I know it seems like the right is being ganged up on here because there aren't a lot of you on here to begin with. But while some people may overdramatize one's viewpoint, I think it's fair to say we don't have a problem with conservative thought in and of itself and will listen to actual, thought out comments.

But the way some conservatives here present their opinion, intentionally or not, comes off very wrong to us. Your comment, for instance, in our recent immigration discussion, insinuating my viewpoint on the topic was simply because of liberal middle-class guilt and fear that I'd "offend a brown person somewhere". That's simplistic, blatantly untrue, and the whole "brown person" remark, um...wow. Couldn't have found a better way to phrase that? Really? The whole thing a while back about people on welfare scamming off the system. Nobody denied that that happens, but some here also pointed out instances where that was not true and why such programs exist to begin with. But it seemed to go in one ear and out the other.

People on this board may not be racist, but the right seemed to be totally oblivious to the racism that occurred within the Tea Party, or with those who supported the Tea Party (or the GOP in general). They seemed to forget about the signs with Obama as a voodoo witch doctor, or the "haha, watermelons on the White House lawn, teehee, funny!" e-mail an actual government official sent out, the signs where Obama was called racial epithets, the stupid Hitler moustaches. The whole moronic birther thing has its roots in racist beliefs. But most right-wingers here seemed to deny that was as common as it was, or wanted us to actually show proof it happened.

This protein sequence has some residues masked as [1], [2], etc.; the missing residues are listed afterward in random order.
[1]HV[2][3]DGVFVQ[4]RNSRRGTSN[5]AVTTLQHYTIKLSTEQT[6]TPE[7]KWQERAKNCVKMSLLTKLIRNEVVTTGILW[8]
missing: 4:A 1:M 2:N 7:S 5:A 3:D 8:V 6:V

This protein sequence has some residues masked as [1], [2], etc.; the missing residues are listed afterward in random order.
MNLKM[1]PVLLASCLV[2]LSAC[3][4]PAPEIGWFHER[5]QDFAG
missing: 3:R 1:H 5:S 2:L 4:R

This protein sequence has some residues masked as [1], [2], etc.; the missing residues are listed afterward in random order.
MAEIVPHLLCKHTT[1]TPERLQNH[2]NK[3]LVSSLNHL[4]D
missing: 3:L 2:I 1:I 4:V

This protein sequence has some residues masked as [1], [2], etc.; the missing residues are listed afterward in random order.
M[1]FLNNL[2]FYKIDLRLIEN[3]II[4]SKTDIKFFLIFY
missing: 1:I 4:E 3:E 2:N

And then the anti-gay sentiment among some right-wingers here throughout the years, well, that's never going to get support, because there's nothing about it worth supporting to begin with.

I agree the left has been guilty of overreaction and oversimplification of one's viewpoint on here many times, and I agree that the right's voice does sometimes get drowned out amongst the voices here. But the way the right vocalizes their beliefs sometimes, some of it they kinda brought on themselves.

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I agree that it's no big deal that Obama has read communist literature, if that's the case. Anyone of above average intellect and learning will have done so, at some stage, one hopes - all the great economists that I am aware of are well-versed in Marxist economic literature - mainly in order to critique it, granted.